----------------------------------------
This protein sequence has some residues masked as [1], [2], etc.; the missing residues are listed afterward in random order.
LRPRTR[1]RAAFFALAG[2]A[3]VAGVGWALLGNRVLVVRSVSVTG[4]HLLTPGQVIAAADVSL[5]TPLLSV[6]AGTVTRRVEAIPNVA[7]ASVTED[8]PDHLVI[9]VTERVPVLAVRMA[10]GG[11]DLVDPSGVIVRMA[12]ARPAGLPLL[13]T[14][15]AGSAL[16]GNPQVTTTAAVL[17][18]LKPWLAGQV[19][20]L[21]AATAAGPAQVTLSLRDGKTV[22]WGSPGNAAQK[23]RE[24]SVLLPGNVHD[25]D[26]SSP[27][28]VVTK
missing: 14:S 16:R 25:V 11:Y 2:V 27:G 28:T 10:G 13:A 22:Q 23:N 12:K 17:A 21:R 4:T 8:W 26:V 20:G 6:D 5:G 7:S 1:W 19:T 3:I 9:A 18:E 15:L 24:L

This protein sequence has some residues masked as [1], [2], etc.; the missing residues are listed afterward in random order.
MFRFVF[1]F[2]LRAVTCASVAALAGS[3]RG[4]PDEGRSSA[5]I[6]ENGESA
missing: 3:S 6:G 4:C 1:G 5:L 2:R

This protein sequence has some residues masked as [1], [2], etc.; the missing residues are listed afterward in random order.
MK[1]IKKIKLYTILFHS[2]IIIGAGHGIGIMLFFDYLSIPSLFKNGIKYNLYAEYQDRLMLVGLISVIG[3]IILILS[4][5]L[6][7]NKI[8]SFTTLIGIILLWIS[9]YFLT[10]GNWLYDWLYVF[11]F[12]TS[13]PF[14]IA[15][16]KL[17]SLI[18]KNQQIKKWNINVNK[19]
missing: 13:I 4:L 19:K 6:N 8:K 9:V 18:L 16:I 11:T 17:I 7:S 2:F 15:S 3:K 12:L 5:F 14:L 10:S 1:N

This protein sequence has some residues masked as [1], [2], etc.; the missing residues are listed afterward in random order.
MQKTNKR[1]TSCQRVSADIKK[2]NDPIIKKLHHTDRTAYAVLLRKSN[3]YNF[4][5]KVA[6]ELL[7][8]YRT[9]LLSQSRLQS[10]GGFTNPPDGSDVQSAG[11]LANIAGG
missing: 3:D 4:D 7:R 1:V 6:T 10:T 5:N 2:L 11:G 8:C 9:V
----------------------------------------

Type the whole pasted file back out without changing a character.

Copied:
This protein sequence has some residues masked as [1], [2], etc.; the missing residues are listed afterward in random order.
LRPRTR[1]RAAFFALAG[2]A[3]VAGVGWALLGNRVLVVRSVSVTG[4]HLLTPGQVIAAADVSL[5]TPLLSV[6]AGTVTRRVEAIPNVA[7]ASVTED[8]PDHLVI[9]VTERVPVLAVRMA[10]GG[11]DLVDPSGVIVRMA[12]ARPAGLPLL[13]T[14][15]AGSAL[16]GNPQVTTTAAVL[17][18]LKPWLAGQV[19][20]L[21]AATAAGPAQVTLSLRDGKTV[22]WGSPGNAAQK[23]RE[24]SVLLPGNVHD[25]D[26]SSP[27][28]VVTK
missing: 14:S 16:R 25:V 11:Y 2:V 27:G 28:T 10:G 13:A 22:Q 23:N 12:K 17:A 21:R 4:T 8:W 26:V 20:G 6:D 5:G 7:S 1:W 19:T 3:I 9:A 18:E 15:L 24:L

This protein sequence has some residues masked as [1], [2], etc.; the missing residues are listed afterward in random order.
MFRFVF[1]F[2]LRAVTCASVAALAGS[3]RG[4]PDEGRSSA[5]I[6]ENGESA
missing: 3:S 6:G 4:C 1:G 5:L 2:R

This protein sequence has some residues masked as [1], [2], etc.; the missing residues are listed afterward in random order.
MK[1]IKKIKLYTILFHS[2]IIIGAGHGIGIMLFFDYLSIPSLFKNGIKYNLYAEYQDRLMLVGLISVIG[3]IILILS[4][5]L[6][7]NKI[8]SFTTLIGIILLWIS[9]YFLT[10]GNWLYDWLYVF[11]F[12]TS[13]PF[14]IA[15][16]KL[17]SLI[18]KNQQIKKWNINVNK[19]
missing: 13:I 4:L 19:K 6:N 8:K 9:V 18:L 16:I 11:T 17:I 7:S 2:F 15:S 3:K 12:L 5:F 14:L 10:S 1:N

This protein sequence has some residues masked as [1], [2], etc.; the missing residues are listed afterward in random order.
MQKTNKR[1]TSCQRVSADIKK[2]NDPIIKKLHHTDRTAYAVLLRKSN[3]YNF[4][5]KVA[6]ELL[7][8]YRT[9]LLSQSRLQS[10]GGFTNPPDGSDVQSAG[11]LANIAGG
missing: 3:D 4:D 7:R 1:V 6:T 10:T 5:N 2:L 11:G 8:C 9:V